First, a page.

4.       Develop data collection procedures. Data can be collected using several different techniques. It's important to document the frequency of the behavior, the length the behavior occurs (duration), and the intensity. Event recording works well if the behavior is infrequent. The child's behavior can be observed continuously and counted using a tally sheet or wrist counter. Time interval is useful if the behavior is more frequent, and a count of the behavior is made during a specified observation period.

 

5.       Analyze the learning environment as it impacts child behavior. Careful analysis of the physical environment can unveil information that is necessary to understand the underlying cause of a child's behavior. Features to consider are those related to transitions between activities in the daily schedule, the classroom floor plan, and staffing patterns. Does the daily schedule reflect consistency, effective transitions, and a logical sequence in learning activities? Are staff members assigned to areas with designated roles and responsibilities that match the needs of individual child learning needs? How is the classroom space allocated? Are learning areas arranged to promote child independence and social interaction with peers? In Jason's classroom, analysis of several features of the learning environment may pinpoint antecedents and associated behavior that result in the challenging behavior. Sometimes several different events occur and cause build-up of frustration for the child. Taken together these events may result in the child expressing problem behaviors at a later time. Also included in the anecdotal report is a list of possible consequences of Jason's behavior and interventions that may prevent Jason from engaging in challenging behavior.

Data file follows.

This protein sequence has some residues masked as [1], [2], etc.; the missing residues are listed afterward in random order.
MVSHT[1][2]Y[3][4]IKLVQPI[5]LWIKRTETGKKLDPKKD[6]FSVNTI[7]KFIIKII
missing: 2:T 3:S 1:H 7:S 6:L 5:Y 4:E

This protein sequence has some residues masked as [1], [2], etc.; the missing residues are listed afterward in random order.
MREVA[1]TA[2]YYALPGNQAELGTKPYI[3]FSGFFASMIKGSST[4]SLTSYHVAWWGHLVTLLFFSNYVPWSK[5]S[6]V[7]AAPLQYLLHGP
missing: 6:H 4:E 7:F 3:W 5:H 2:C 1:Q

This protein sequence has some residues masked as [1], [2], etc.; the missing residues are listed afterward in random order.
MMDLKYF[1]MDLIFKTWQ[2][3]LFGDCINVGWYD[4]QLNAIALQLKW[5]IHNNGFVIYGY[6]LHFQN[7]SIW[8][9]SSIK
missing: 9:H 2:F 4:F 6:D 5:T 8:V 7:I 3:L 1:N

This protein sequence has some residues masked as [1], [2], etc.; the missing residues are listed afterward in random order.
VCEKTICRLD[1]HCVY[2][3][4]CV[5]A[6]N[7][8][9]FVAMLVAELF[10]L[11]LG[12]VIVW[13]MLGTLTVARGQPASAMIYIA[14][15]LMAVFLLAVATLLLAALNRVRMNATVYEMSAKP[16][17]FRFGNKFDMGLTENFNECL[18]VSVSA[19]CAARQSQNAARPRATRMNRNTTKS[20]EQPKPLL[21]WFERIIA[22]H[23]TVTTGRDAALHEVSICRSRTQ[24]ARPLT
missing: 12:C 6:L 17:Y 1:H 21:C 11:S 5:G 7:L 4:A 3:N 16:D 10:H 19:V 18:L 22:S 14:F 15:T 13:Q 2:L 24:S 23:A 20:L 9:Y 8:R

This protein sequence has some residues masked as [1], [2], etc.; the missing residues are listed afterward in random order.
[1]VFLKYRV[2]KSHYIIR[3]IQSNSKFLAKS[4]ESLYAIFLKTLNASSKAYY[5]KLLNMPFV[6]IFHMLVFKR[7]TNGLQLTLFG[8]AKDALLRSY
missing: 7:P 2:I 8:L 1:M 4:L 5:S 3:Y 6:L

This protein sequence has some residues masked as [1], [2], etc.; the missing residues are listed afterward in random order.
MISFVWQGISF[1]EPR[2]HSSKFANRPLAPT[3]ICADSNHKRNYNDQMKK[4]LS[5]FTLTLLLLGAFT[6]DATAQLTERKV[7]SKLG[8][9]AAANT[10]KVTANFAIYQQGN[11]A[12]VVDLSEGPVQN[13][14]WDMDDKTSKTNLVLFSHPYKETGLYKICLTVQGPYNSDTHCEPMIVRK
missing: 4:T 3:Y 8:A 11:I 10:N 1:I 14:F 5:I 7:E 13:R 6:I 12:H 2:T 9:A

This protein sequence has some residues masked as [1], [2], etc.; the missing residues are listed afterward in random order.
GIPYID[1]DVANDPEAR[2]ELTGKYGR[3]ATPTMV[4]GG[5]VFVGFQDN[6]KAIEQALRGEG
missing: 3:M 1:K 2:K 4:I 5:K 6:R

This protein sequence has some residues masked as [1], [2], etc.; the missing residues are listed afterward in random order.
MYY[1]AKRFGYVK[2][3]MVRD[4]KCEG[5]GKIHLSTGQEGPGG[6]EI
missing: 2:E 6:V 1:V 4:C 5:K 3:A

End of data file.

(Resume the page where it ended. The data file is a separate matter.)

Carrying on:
6.       Interview others. A detailed interview allows individuals who have contact with the child the opportunity to review information about the child in more detail. This group of people may include parents, classroom teachers, or any adults who have caregiving responsibilities for the child. The purpose of the interview is to identify all possible factors that may predict or set the stage for the behavior to occur (the antecedent) and those events that encourage or reinforce the problem behavior (the consequence).

 

7.       Hypothesis of the behavior’s function. The information gathered through child observation and interviewing others will be examined to determine possible functions of the identified problem behavior. The function of the behavior may be to obtain a desired outcome, or it may allow the child to escape or avoid an undesirable outcome. In Jason's case, the challenging behavior that he engaged in was noncompliance to teacher direction. The form that the challenging behavior took on was throwing a temper tantrum (screaming "no" and kicking the blocks). Possible functions of the behavior might be: a) to obtain teacher attention, b) to get out of or avoid cleaning up the toys, c) to indicate anger or frustration, or d) to listen to the sound the blocks make. To develop a hypothesis of the function of Jason's behavior it is necessary to examine what happened before (the antecedent), during (the form of the behavior), and after (consequence) Jason threw a temper tantrum.